Statement by the Chairperson of the African Union Commission on the Occasion of the Inaugural African Anti-Corruption Day

Statement by the Chairperson of the African Union Commission on the Occasion of the Inaugural African Anti-Corruption Day

July 11, 2017
Press Release

Addis Ababa, 11 July 2017: On the inaugural African Anti-Corruption Day dedicated to giving prominence to the anti-Corruption fight on the Continent following an Executive Council decision to declare 11 July of every year as the “African Anti-Corruption Day” to commemorate the adoption of the African Union Convention on Preventing and Combating Corruption (AUCPCC), the Chairperson of the African Union Commission (AUC), H.E. Moussa Faki Mahamat, notes with appreciation that the dedication of a specific African Continent’s fight against corruption marks an important step towards the Africa we want.

“We need to wage an aggressive fight against those who practice corruption and institutions that benefit from the proceeds of corruption to restore public trust in our institutions on the Continent. To ensure and sustain the level of commitment of combating corruption, the Assembly of the African Union also declared 2018 as “the African Anti-Corruption Year”. The year will be celebrated under the theme: ‘Winning the Fight Against Corruption: A Sustainable Path to Africa’s Transformation’,” Chairperson Faki pointed out.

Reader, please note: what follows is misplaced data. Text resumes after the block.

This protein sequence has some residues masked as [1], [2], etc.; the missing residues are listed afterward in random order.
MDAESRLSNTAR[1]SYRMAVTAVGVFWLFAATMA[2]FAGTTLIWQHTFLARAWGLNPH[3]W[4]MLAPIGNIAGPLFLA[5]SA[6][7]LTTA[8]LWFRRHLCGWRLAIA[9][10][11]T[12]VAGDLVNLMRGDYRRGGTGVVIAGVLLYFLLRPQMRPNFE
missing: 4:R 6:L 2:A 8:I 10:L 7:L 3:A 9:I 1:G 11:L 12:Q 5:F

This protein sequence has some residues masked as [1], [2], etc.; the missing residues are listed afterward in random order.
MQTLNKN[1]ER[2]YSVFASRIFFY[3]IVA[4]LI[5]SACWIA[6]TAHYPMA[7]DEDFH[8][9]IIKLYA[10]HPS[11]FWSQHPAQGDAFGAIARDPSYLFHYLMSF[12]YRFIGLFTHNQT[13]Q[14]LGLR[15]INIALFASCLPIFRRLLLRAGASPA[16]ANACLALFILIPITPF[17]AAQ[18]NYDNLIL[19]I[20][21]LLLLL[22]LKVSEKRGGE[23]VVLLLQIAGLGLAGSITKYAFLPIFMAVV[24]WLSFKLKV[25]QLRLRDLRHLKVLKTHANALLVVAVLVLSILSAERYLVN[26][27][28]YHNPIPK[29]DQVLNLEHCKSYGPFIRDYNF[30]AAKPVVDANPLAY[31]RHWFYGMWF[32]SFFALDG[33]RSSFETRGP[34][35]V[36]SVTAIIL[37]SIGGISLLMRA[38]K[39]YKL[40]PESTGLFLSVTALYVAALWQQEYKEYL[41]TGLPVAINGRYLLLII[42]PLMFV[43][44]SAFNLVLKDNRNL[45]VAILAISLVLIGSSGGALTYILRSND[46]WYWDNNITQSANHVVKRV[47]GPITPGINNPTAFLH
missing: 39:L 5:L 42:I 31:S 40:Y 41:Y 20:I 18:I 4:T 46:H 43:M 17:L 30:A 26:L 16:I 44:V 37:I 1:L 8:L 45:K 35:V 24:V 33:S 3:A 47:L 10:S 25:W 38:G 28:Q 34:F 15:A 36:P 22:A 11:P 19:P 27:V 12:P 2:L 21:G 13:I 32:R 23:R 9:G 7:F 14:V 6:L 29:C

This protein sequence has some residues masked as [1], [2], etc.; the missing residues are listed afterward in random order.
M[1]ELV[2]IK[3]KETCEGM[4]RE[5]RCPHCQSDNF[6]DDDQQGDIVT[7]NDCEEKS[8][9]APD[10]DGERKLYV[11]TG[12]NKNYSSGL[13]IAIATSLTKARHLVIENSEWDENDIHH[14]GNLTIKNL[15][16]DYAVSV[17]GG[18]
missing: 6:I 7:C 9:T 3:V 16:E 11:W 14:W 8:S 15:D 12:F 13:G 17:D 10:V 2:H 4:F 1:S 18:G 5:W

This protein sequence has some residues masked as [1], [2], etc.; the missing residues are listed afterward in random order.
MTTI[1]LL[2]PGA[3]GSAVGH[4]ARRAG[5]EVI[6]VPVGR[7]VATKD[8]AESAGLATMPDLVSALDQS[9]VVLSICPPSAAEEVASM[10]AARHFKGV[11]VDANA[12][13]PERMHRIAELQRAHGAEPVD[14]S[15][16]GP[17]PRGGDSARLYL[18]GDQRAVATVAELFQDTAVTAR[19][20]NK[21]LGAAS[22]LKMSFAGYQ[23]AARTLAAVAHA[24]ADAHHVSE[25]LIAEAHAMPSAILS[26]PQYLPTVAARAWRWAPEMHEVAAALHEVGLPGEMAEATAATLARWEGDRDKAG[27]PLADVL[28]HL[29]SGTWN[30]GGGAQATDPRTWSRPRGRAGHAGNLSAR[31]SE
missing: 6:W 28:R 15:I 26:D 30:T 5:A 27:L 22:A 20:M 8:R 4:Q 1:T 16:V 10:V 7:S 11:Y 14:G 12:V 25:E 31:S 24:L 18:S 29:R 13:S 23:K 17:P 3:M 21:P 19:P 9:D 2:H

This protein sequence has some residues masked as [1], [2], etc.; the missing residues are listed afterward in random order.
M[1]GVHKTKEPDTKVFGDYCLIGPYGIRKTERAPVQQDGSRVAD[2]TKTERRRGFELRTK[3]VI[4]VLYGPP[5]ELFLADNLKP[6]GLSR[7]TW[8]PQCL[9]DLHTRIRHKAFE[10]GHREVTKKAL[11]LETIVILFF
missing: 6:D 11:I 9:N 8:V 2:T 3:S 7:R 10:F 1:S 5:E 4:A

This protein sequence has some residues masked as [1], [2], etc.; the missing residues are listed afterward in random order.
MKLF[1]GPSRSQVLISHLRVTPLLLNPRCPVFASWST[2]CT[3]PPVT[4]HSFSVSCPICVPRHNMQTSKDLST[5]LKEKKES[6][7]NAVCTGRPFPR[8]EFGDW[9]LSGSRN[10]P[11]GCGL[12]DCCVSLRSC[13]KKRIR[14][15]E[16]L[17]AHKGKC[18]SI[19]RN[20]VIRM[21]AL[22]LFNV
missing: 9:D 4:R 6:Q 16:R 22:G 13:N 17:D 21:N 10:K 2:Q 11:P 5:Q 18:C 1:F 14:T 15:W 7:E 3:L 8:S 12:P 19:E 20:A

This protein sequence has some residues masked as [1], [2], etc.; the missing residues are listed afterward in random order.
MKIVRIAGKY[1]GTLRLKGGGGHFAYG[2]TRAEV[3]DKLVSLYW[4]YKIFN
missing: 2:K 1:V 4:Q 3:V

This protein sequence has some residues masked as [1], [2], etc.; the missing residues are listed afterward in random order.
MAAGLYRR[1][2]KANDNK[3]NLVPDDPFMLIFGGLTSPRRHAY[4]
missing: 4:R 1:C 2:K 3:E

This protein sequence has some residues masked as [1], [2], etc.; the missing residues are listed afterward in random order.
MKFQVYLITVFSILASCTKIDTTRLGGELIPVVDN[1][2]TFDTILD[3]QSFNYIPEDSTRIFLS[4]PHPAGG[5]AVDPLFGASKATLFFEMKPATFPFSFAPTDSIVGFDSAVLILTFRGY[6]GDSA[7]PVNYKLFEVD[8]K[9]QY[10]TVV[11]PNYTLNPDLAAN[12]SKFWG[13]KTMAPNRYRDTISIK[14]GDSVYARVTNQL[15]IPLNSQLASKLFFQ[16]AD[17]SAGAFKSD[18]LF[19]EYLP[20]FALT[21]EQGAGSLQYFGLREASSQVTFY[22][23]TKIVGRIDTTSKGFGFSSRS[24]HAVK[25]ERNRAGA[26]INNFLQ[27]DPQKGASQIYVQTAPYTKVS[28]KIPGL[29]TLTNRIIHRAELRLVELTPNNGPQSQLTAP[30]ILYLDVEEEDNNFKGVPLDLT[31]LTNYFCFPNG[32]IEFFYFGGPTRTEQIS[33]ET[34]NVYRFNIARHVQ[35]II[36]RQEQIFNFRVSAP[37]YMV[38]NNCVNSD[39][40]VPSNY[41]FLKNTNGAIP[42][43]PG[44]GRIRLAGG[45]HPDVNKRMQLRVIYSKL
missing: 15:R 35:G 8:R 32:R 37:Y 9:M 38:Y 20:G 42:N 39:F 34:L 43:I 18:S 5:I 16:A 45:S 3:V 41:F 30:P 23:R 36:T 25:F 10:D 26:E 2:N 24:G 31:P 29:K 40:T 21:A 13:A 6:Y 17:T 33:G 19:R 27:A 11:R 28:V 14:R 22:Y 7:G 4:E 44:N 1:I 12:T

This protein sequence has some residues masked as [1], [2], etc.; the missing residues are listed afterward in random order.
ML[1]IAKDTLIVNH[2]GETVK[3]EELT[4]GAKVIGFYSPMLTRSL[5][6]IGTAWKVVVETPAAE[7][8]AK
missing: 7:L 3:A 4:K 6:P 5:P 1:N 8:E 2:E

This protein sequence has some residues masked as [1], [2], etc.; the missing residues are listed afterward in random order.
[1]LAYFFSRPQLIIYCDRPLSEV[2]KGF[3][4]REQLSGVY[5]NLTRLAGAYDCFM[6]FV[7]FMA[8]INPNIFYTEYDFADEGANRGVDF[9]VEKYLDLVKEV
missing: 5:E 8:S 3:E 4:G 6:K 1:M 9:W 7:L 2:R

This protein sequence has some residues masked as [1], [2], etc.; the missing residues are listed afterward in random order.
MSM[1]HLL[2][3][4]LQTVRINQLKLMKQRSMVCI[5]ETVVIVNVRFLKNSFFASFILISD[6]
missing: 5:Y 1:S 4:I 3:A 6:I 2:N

Corruption is undoubtedly the most pressing governance and development challenge that Africa is confronted with today as its debilitating and corrosive effects reverse hard-won developmental gains and threaten progress, stability and development of the Continent.

The African Union first adopted the AUCPCC by the 2nd Ordinary Session of the Assembly of the Union on 11 July 2003 in Maputo, Mozambique. By ratifying the AUCPCC, all State Parties to this Convention are expected to domesticate their national legislative and policy instruments aimed at combatting corruption.

The Chairperson urges all Member States of the AU, that have not yet done so, to ratify and accede to the Convention, in order to solidify the continent’s political commitment towards a corrupt free, citizen-driven, democratically governed Africa, as envisioned by Agenda 2063: The Africa We Want.

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